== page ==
Matthew Sweet: 10 Albums That Changed My Life

This feature appeared previously in Goldmine Magazine.

Matthew Sweet’s winning combination of alternative rock textures and classic pop values and helped propel 1991’s Girlfriend and 100% Fun (1995) to Gold status. Irresistible songs like “I’ve Been Waiting,” “The Ugly Truth” and “Sick of Myself” are part of a long string of records that showcase his knowing way with a hook and impeccable taste. That level of quality continues to present day with the release of Catspaw, his 18th solo album.

One enduring and distinctive signature of Sweet’s music has been his adventurous choice of lead guitarists: Television’s Richard Lloyd, Robert Quine (Lou Reed), Ivan Julian (Richard Hell and the Voidoids), Jason Victor (Dream Syndicate) and more. Sweet has opted to work with unusual and innovative lead players rather than make safer, more obvious choices.

But on Catspaw, Sweet takes what he has learned and absorbed from that impressive list of sidemen, and he plays all the guitar parts. In fact, he plays and sings everything, save the drum work by longtime friend and musical colleague Ric Menck (Velvet Crush).

Here, in his own words, are ten albums that changed Matthew Sweet’s life.

The Beach Boys, Pet Sounds
At first I had the compilation album Endless Summer; I loved the song “All Summer Long.” But I hadn’t yet separated out Brian Wilson as special. Later I discovered him when Peter Buck (R.E.M.) gave me a cassette of Pet Sounds. Brian’s music is just the purest, so beautiful.

The Beatles, Help!
I love that whole period, through Revolver, Rubber Soul and Yesterday…and Today. But I never thought of the Beatles in relation to making my own music. I would never go so far as to think, “How could I be like the Beatles?” because they were just from another magic planet.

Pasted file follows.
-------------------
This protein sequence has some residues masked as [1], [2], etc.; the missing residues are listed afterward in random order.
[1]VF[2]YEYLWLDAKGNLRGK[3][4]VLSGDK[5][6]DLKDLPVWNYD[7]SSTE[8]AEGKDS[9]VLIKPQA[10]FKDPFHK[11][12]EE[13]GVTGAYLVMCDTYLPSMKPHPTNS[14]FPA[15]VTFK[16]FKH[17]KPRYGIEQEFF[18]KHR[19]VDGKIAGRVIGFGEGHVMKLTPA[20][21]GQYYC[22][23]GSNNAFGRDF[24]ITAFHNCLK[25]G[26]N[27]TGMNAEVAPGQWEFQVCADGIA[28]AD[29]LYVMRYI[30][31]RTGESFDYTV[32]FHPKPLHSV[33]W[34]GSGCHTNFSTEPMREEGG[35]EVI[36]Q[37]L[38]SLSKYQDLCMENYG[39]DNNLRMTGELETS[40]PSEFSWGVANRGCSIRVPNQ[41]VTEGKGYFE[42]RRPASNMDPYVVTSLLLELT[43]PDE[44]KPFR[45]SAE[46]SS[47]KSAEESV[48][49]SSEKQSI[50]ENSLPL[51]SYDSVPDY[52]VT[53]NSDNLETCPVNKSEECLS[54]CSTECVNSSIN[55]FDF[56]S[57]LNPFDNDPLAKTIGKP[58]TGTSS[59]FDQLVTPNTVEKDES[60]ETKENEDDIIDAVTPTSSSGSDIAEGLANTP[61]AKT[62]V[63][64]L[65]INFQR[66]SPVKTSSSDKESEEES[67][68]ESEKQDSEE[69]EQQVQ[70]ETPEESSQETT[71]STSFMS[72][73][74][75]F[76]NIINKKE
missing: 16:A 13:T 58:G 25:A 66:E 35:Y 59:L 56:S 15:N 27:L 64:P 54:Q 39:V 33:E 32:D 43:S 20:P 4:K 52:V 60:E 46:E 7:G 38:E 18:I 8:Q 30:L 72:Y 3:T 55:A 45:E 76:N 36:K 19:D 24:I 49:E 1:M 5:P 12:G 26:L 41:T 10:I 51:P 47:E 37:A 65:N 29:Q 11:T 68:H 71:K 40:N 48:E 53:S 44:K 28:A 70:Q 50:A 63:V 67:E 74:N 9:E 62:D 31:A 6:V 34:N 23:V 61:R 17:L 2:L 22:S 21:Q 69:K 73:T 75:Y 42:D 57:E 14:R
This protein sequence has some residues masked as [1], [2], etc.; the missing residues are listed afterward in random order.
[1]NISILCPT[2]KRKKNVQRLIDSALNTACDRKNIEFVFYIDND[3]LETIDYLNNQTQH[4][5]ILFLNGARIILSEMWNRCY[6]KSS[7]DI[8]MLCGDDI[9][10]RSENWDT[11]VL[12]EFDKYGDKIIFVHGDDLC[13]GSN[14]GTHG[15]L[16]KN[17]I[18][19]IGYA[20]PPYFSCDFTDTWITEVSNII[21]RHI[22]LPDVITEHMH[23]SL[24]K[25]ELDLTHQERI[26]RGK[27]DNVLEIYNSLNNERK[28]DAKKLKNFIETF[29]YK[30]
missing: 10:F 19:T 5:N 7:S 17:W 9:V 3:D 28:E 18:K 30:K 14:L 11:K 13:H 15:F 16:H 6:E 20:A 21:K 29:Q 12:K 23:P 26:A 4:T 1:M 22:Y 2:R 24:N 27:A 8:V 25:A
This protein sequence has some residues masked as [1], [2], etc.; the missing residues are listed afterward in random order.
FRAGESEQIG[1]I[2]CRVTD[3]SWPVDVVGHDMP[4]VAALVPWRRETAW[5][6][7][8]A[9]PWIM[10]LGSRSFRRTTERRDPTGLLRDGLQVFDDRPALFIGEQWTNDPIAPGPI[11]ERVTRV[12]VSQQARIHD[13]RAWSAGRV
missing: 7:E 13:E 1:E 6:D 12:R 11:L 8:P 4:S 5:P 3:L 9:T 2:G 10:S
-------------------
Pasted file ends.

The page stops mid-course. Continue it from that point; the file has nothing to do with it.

Buzzcocks, Singles Going Steady
That compilation album is particularly memorable because I first went about buying it at Dirt Cheap Records in Lincoln, Nebraska as the individual singles when they came out. It’s new wave/punk, but the songs are really melodic, too. Hearing them, I started to think about what it would be like to make a record someday.

Alex Chilton, Bach’s Bottom
A guy at the music store where I worked said, “If you like The dB’s, you have to check out Big Star and Alex Chilton.” Bach’s Bottom is a weird hodge-podge, but I love how deep the emotion is in it. It was a soundtrack to my junior and senior years of high school.

Fleetwood Mac, Tusk
I really liked Rumours, but by the time Tusk was released, I was getting into all the British new wave. But Tusk just clicked for me; I loved how non-commercial it was. Lindsey Buckingham’s stuff was weird and experimental; I think he was trying to compete in the world of punk and new wave.

Nick Lowe, Labour of Lust
I really love all of Nick Lowe’s albums, because he has the ability to be earnest, direct and hyper-real, but he can also be really sarcastic and funny, too. His music was part of a lot of British stuff I was buying as a teenager, all those Stiff records.

Gram Parsons, Grievous Angel
That was another cassette that Peter Buck gave me. Grievous Angel opened my mind to what country music was, in the way that Gram wanted the effect of his music to be a fusion with rock, that “cosmic American music” he talked about.

Television, Marquee Moon
A friend who was older turned me on to Television when I was in high school. I bought Tom Verlaine’s and Richard Lloyd’s records, but Marquee Moon is … beyond. It’s almost like classical music. Amazingly, I got to work with Richard later.

Neil Young with Crazy Horse, Everybody Knows This is Nowhere
When I first started making albums, I used drum machines. But hearing Crazy Horse – especially those drums – was an eye-opening experience. It became a guidepost for me, especially on songs like “Winona” on Girlfriend. That was when I really went fully organic and never looked back.

Monica Zetterlund, Waltz for Debby
I didn’t know anything about ‘50s music until the late Robert Quine turned me on to a lot of it. And the one that really stuck with me was Bill Evans, the jazz pianist. I love anything of his, but he made a record in 1964 with this Swedish singer. Even though it has nothing to do with the kind of music that I do, I think it’s really special.